Little did I know in 1950, when I went to Korea for the first time as a combat infantryman, that I would be welcoming the distinguished South Korean President Park Geun-hye during her visit to our nation’s capital to confer with our president concerning the global community and the U.S.-Korea alliance.
I fought in the Korean War as a member of the 503rd Battalion, an all-black artillery unit, in the 2nd Infantry Division. In late November 1950, my unit was engaged in heavy fighting in North Korea and in the Battle of Kunu-ri, and I was part of a vehicle column that was trapped and attacked by the Chinese army.
During the attack, I was injured in the back by shrapnel from a Chinese shell. I was able to lead approximately 40 men from my unit out of the Chinese encirclement, enduring three days of freezing temperatures. It was by the grace of God that we were spared because we later learned that nearly half of our battalion was killed in the overall battle. Since Kunu-ri — and I mean it with all my heart — I have never, ever had a bad day.
When I left the Korean Peninsula, wounded, it was a nightmare, and I thought I would never want to go back. So I could not be more proud to witness the rise of Korea from the ashes of war into becoming our nation’s seventh-largest trading partner and an international giant. Ms. Park’s historic ascendency to the presidency reflects the tremendous leaps that the Republic of Korea has made to become a shining example of one of the most successful democracies in the world.
The relationship between our two countries is precious. The Republic of Korea is among our nation’s closest allies, having contributed troops in support of U.S. operations during the Vietnam War and the Gulf War, and in Iraq and Afghanistan, while also supporting numerous United Nations peacekeeping missions. We must remain committed to solidifying our alliance to help safeguard stability and prosperity in the region.
The global impact made by the Korean people at the highest levels of leadership, such as U.N. Secretary-General Ban Ki-moon and World Bank President Jim Yong Kim, as well as Seoul’s skyscrapers, booming businesses and rising apartment buildings, are a testament to the determination of the people of South Korea to become successful and give back to the world. All across America, Koreans have inspired us with their entrepreneurialism and perseverance toward strengthening the fabric of our nation.
It has been a particularly significant moment in history this year as Korea commemorates its 70th anniversary of independence, which also reminds us of the subsequent division of the Korean Peninsula. I strongly support Ms. Park’s vision of a peaceful unification and her tireless efforts to reunite families that have been separated by war for more than six decades.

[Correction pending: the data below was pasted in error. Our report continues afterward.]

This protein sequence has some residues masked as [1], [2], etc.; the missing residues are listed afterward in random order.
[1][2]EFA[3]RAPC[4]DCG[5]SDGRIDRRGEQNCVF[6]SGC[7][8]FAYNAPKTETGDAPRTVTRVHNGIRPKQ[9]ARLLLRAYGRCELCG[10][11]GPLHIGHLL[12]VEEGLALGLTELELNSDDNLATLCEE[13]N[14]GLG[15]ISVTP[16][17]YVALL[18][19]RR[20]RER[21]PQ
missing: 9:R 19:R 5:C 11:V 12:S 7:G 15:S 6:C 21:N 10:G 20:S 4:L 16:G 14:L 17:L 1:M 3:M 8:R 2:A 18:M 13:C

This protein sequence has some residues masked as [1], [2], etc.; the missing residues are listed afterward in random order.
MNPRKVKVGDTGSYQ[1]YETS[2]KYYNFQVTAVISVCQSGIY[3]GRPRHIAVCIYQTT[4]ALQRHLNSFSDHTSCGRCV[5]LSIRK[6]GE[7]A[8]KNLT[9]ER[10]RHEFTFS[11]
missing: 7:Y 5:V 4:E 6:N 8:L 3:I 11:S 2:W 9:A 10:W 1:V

I would have never imagined 65 years ago that I would return to the war-torn country I left behind as a U.S. congressman. I am grateful to Ms. Park for the generous hospitality shown to me by her countrymen during my recent trip to Korea, where I enjoyed meaningful conversations with different Cabinet members and heads of various organizations to discuss the U.S.-South Korean alliance, the implementation of the free trade agreement between our countries and the peace-building process on the peninsula and the region.
To see this country now, to see what out of the ashes it has become, to see from a very poor country what a great democracy it has become, to see the leadership of this great president, to see what a friend we have in that region during this critical time in the economy and in peace and war, that this country always has our back, the great contributions Korea has made to our country, those who have become citizens, makes me proud to be an American.
More than 50,000 American soldiers did not make it back home after three brutal years of fighting in Korea from 1950 to 1953; 100,000 came back wounded, and 8,000 are unaccounted for. I could not be more pleased that my bills, the Korean War Veterans Recognition Act, as well as the resolution to encourage peace and reunification on the Korean Peninsula, passed in honor of the sacrifices and contributions the Korean War veterans have made to the great American legacy.
Korea will always have a place in my heart as I continue to work on bringing our two countries closer while promoting peace between the two Koreas, in hopes that the divided peninsula will be reunified in my lifetime.
• Mr. Rangel, a decorated Korean War veteran with a Purple Heart and Bronze Star Medal, has served in Congress since 1971. A Democrat, he represents New York’s 13th Congressional District.
Copyright © 2020 The Washington Times, LLC.